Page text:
Cross My Heart (Alex Cross, #21) by James Patterson Read Online (FREE)
Read Cross My Heart (Alex Cross, #21) by James Patterson full novel online for free here.
’Twas the Night Before Easter
I trudged aimlessly through the dark, empty streets of Washington, haunted by the memory of my son Ali telling me that the only way to kill a zombie was to destroy its brain.
It was 3 a.m. Storms punished the city.
I’d been walking like that for hours by then but didn’t feel hungry, or thirsty, or tired in any way. When lightning bolts ripped the sky and thunder clapped right over my head, I barely flinched. Not even the pouring rain could slow me or soothe the agony that burned through every inch of my body because of what had been done to my family. With every step I kept seeing Ali, Bree, Damon, Jannie, and Nana Mama in my mind. With every step the horror of what had happened to them ignited inside me all over again, and loneliness and grief and anger.
Is this what Thierry Mulch wanted? I kept asking myself.
Thierry Mulch had destroyed everything I loved, everything I believed in. He’d gutted me and left a dead, soulless man doomed to endless, meaningless movement.
As I walked, I kept hoping Mulch or some anonymous street predator would appear and blow my head off with a shotgun, or crush it with an axe.
There was nothing I wanted more than that.
Sixteen Days Earlier…
Sitting in a parked work van on Fifth Street on a beautiful April morning, Marcus Sunday used high-definition Leica binoculars to monitor Alex Cross’s house and felt a genuine thrill, thinking that the great detective was sure to make an appearance sometime in the next half hour or so.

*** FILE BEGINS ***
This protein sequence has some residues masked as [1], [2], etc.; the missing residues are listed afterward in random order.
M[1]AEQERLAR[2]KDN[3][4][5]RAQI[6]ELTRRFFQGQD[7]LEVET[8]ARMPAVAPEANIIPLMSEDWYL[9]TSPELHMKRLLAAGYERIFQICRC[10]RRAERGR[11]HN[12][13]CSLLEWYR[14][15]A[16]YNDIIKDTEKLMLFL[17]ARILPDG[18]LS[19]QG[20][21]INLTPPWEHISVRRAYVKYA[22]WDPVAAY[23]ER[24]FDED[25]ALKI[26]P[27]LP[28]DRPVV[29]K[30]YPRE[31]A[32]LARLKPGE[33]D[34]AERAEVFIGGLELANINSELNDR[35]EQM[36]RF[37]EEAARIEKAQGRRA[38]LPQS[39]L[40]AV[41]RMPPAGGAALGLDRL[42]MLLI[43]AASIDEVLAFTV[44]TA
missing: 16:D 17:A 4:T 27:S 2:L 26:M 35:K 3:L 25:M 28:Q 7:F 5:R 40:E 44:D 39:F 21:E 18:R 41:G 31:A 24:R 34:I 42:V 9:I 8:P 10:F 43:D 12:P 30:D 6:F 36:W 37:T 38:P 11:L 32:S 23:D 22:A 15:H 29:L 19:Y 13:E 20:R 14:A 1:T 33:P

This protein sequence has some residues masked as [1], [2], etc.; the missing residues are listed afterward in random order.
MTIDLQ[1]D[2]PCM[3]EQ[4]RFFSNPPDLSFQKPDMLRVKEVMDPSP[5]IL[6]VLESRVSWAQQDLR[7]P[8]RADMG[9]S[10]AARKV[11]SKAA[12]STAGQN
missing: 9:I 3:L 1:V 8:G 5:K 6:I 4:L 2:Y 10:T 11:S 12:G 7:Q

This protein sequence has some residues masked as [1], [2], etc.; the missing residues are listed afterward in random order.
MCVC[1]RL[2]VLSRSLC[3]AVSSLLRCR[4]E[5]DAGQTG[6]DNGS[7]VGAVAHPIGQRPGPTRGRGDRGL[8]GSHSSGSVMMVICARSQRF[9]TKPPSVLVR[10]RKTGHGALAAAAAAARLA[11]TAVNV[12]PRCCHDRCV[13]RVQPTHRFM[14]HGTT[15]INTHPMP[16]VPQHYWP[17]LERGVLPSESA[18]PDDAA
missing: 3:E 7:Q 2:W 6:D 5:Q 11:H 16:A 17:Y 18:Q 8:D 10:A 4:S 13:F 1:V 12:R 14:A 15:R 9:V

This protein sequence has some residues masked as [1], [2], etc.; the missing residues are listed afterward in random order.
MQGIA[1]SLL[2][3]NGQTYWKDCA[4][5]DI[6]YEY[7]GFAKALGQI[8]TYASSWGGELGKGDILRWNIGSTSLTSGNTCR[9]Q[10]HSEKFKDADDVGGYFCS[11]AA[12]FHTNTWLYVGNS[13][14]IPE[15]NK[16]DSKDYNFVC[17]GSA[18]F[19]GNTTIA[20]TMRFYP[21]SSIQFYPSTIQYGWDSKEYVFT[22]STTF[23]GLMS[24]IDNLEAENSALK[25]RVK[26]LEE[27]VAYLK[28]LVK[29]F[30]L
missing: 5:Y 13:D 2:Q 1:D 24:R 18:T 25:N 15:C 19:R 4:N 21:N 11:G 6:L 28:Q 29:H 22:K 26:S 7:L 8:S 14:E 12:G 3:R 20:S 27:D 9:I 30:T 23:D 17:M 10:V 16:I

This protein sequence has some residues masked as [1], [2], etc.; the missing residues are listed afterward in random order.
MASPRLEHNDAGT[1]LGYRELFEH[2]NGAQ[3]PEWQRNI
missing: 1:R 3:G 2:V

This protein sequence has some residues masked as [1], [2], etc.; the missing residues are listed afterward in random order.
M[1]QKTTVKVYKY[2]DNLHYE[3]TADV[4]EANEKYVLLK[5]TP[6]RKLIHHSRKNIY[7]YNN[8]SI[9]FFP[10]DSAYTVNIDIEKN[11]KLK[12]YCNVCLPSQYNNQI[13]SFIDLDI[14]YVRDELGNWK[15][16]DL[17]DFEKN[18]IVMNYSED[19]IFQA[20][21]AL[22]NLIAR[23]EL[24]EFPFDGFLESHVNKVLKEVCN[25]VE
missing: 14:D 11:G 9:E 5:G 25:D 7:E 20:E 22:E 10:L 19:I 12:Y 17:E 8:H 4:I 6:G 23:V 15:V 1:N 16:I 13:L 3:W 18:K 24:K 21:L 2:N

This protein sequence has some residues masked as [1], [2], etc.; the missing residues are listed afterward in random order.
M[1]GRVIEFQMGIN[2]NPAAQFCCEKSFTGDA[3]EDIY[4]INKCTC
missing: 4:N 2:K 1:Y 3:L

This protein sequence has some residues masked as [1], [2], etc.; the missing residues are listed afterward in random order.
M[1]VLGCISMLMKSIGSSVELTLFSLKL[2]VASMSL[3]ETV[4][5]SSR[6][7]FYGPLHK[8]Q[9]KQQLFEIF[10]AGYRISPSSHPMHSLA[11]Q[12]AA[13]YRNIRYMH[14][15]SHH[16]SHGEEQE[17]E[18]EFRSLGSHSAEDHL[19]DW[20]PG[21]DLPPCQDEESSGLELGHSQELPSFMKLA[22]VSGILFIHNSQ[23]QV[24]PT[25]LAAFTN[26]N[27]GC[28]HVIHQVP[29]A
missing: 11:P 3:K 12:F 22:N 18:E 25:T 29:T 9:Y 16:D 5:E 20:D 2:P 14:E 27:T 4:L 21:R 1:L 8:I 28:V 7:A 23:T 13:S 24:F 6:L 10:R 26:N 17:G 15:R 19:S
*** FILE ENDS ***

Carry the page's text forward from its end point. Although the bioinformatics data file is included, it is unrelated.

After all, it was a Thursday and seven thirty in the morning. Cross had to work. So did his wife. And his children had school to attend.
Sunday had no sooner had that thought than Regina Cross Hope, Cross’s ninety-one-year-old grandmother, came up the sidewalk from the direction of St. Anthony’s Catholic Church. The old bird was tough and moving at a surprising clip despite the cane. She walked right by his van, barely gave it a glance.
Then again, why would she?
Sunday had attached magnetic signs to the van that advertised OVER THE MOON VACUUM CLEANER COMPANY. And behind the tinted glass he was wearing the uniform of said company, a real find at the Salvation Army. Fit perfectly.
The used vacuums in the back of the van had been purchased at a secondhand store out in Potomac for sixty bucks apiece. The phony magnetic signs had been ordered online through FedEx Office. So had the phony badge on his left shirt pocket. It read: THIERRY MULCH.
A lithe, fit man in his late thirties with close-cropped salt-and-pepper hair and slate-gray eyes, Sunday checked his watch as Cross’s grandmother disappeared inside the house. Then he took up a black binder stowed between the driver’s seat and the center console.